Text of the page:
Saturday, November 12, 2005

City Sidewalks

Welcome to my lazy, hazy Saturday afternoon, where Portugese versions of David Bowie songs are filtering through my speakers; how luscious.... These days, it's rare that I can use the word "lazy" to describe any activity of mine. However, my air conditioner is still sitting in the middle of the floor in my bedroom.

At long, dreaded last, the seasons are starting to change here in Philadelphia. Many people love this city because it's a city of four seasons, but I hate it. Not that it's here just yet, but the snow (and the ice, traffic difficulties, skin-drying cold, etc. it brings) is something no human being should have to live with. I can only imagine what it must be like in the North Country and places like that... I would honestly go insane. Weather-wise, it's been the best year here I could remember -- 65 degrees and goregous on New Years' Day (which, for some mysterious reason -- God's curse on the Mummers' Parade? -- is usually the coldest day of the year) set the tone just right.

Two of our radio stations have already begun to play Christmas music without interruption, and they'll continue doing so straight through to 25 December. It's nauseating, and I'm more grateful than ever that I picked up a satellite radio when I did. I'm not dreaming of a White Christmas because it's November 12, I haven't written my cards or bought a single gift yet, and there is still such a blessed thing as Advent.

I guess Capitalist Advent has been moved back to June or something.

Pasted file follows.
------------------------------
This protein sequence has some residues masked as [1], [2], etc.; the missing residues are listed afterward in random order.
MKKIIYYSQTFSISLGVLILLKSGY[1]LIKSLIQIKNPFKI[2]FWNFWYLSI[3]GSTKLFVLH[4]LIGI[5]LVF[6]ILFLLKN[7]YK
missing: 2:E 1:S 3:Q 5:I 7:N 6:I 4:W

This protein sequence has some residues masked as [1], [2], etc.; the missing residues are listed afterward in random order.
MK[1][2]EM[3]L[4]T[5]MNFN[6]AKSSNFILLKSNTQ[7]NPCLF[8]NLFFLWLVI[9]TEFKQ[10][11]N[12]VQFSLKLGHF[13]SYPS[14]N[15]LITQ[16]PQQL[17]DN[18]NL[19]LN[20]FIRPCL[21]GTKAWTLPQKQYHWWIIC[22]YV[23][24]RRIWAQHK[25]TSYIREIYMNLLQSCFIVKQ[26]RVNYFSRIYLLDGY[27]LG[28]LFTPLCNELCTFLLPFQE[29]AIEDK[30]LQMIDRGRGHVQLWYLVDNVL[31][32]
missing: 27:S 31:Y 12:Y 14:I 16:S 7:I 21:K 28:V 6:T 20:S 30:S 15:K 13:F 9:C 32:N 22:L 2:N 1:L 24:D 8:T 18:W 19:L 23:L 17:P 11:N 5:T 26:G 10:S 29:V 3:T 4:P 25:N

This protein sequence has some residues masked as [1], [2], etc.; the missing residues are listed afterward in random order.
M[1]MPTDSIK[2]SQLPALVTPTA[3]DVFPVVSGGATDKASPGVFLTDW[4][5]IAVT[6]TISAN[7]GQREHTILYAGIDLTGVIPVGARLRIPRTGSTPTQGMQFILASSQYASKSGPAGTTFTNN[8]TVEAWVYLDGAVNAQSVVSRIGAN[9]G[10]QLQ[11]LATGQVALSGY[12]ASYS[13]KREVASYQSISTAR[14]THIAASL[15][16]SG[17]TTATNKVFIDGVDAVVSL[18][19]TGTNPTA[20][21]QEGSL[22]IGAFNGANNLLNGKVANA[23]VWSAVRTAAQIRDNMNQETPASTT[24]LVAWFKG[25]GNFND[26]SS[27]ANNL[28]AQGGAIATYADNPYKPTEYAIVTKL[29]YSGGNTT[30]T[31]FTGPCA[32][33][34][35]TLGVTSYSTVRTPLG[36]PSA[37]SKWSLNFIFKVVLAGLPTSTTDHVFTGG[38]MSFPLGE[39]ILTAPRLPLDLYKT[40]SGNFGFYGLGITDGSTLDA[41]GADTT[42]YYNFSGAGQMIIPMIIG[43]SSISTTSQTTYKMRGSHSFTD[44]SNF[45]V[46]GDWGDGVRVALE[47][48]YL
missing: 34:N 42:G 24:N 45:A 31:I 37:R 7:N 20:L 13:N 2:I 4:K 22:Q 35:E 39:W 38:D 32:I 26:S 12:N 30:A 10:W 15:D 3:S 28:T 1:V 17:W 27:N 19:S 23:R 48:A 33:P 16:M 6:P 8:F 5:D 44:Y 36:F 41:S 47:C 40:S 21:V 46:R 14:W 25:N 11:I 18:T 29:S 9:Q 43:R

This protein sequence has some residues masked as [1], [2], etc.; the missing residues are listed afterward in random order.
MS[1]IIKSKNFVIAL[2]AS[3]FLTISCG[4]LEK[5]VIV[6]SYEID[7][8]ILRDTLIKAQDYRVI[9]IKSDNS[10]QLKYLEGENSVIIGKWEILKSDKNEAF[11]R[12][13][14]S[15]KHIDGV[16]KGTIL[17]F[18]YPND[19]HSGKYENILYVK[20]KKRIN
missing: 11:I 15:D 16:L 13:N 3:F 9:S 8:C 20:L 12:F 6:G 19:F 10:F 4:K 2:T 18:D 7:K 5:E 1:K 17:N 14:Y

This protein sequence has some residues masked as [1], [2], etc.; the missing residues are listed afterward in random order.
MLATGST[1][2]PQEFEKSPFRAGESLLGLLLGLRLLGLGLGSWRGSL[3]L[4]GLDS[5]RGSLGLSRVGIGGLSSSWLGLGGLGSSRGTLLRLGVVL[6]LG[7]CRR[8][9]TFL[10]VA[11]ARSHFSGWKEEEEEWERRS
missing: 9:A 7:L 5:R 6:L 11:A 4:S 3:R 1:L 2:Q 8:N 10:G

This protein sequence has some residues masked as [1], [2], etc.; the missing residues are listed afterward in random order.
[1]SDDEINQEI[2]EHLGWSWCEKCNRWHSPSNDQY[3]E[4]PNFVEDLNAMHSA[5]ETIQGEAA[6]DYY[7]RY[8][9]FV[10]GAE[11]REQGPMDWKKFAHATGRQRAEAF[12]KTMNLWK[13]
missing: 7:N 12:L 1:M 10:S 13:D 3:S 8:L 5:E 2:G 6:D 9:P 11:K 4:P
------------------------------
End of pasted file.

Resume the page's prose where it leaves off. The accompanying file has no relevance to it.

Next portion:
Now there's all this hubbub out there because Wal-Mart is ditching "Merry Christmas" for "Happy Holidays."

So? Just as he once booted the money-changers from the Temple, methinks that's actually what Jesus would want.

You see, "Christmas" is being home with family, getting beautiful cards from people you don't talk to all year, eating seven fishes on the Eve, Midnight Mass with prime sanctuary seating and carols ("Once in Royal David's City" being my favourite); "Holidays" is standing outside Best Buy shivering your ass off in line at 4am on Black Friday to get gifts of megapixels, gigabytes and high-definition at half price.

It seems I just don't get it. Why we need Christ's blessing -- and his tres-lucrative name-branding -- on the obscenity of hysterical people kicking, jumping, pulling on, stampeding and punching each other to get the newest PlayStation for little Timmy must be some kind of Evangelical dogma; of course, they long ago traded bread and wine in for the Real Presence of Capital.

I don't need creches everywhere to be reminded that it's Christmas; I pull out my Advent wreath, write my cards and fire up the Nat King Cole and my boy choir on the iPod and I know. And that's all I need.

And how I, or anyone, can praise the gift of Jesus' birth by going to an over-crowded, crazed shopping mall and buying material things (while getting kicked, jumped, pulled on, stampeded and punched) is beyond me, too. Again, I guess it's some kind of Evangelical tenet, that it's the economy that's God incarnate, stupid. And that's just scary.



Blogger Jeff said...

It's just one more way in which Christ is exiled from the society and the culture and becomes something individuals do furtively--if we end up being tolerated at all.

Christ at Walmart is just one not particularly attractive part of something immennsely important: Christ the King, the Lord of All, acknowledged by is people.